C-K submits that Frenkil v. Johnson, 175 Md. 592, 3 A.2d 479 (1939), controls the result in the instant matter. In Frenkil the plaintiff, while seated in his automobile on a public street, was injured by debris propelled by the explosion of illuminating gas in a nearby building. The three-story building was in the process of being razed by the defendant's workers who had removed the roof and who were using pinch bars to dismantle the brick walls of the third floor when the explosion occurred. Id. at 596-97, 3 A.2d at 480-81. The workers had detected gas prior to the explosion and reported the leak to the gas company which had capped the service pipes where they entered the building. Nevertheless, gas continued to enter the building in the cellar and spread throughout the building. The presence of gas was known to the workers, because of the odor, but they did not advise the gas company that the escape of gas into the building had not been stopped. Id. at 598, 3 A.2d at 481. After the explosion the gas leak was found to be under the public street, some fifteen feet beyond the building line. Id. at 598-99, 3 A.2d at 481-82. Judgment on a jury verdict against the defendant was affirmed. Id. at 607-09, 3 A.2d at 485-86.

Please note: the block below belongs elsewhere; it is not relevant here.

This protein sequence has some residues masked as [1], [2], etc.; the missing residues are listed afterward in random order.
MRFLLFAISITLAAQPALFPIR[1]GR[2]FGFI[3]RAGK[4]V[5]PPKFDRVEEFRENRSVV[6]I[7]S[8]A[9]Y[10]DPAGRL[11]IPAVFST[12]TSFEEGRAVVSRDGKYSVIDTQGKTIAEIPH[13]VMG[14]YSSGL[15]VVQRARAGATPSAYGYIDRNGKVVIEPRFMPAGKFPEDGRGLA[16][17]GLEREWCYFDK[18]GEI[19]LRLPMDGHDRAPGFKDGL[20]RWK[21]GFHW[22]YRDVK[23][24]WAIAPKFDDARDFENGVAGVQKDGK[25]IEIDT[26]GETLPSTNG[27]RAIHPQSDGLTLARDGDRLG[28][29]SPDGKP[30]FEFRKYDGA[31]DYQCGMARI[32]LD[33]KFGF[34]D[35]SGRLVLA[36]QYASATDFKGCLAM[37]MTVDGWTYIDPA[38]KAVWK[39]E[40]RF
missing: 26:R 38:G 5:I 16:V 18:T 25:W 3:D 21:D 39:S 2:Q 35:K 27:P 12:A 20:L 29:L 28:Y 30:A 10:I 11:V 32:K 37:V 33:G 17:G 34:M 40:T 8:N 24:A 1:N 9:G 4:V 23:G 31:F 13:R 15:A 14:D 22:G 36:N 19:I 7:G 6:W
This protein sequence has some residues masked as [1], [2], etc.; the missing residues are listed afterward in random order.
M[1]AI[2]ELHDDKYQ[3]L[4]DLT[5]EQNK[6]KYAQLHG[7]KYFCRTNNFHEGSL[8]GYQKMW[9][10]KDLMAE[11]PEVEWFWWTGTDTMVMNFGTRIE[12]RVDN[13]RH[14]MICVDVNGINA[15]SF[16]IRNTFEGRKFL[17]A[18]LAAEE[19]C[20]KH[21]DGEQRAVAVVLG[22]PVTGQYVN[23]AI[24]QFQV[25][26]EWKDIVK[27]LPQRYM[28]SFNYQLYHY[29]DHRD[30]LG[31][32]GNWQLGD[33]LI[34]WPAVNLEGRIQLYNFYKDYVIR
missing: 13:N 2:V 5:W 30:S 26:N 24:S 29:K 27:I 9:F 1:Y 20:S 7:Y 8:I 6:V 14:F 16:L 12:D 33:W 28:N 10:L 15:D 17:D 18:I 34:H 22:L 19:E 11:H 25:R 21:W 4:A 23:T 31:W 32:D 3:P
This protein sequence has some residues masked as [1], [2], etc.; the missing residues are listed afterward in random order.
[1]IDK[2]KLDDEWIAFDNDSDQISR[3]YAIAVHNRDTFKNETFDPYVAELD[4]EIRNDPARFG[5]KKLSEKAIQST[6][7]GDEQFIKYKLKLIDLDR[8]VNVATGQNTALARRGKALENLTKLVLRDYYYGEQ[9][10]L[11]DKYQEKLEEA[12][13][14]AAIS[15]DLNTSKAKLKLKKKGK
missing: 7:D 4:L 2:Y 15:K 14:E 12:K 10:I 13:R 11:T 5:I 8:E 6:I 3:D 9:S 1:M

We are unable to share C-K's belief that Frenkil is helpful to its argument. Frenkil did not present a res ipsa loquitur analysis. Further, the explosion in Frenkil required both the accumulation of gas and an ignition source, and that ignition source was unknown. Id. at 607-08, 3 A.2d at 485-86. It may have been an act of an employee of the defendant or of a passerby on the public way. This Court reasoned that the defendant's negligence in failing to report the continued escape of gas was a proximate cause of the explosion, so that the jury could find that the defendant was liable even if the defendant's negligence operated concurrently with the negligence of an unknown third party. Id. at 608, 3 A.2d at 486. Applying that analysis to the instant matter would mean that the jury could find that C-K was negligent, and that its negligence was a proximate cause of Vito's injury even if USAT were concurrently negligent in its control of the HVAC system.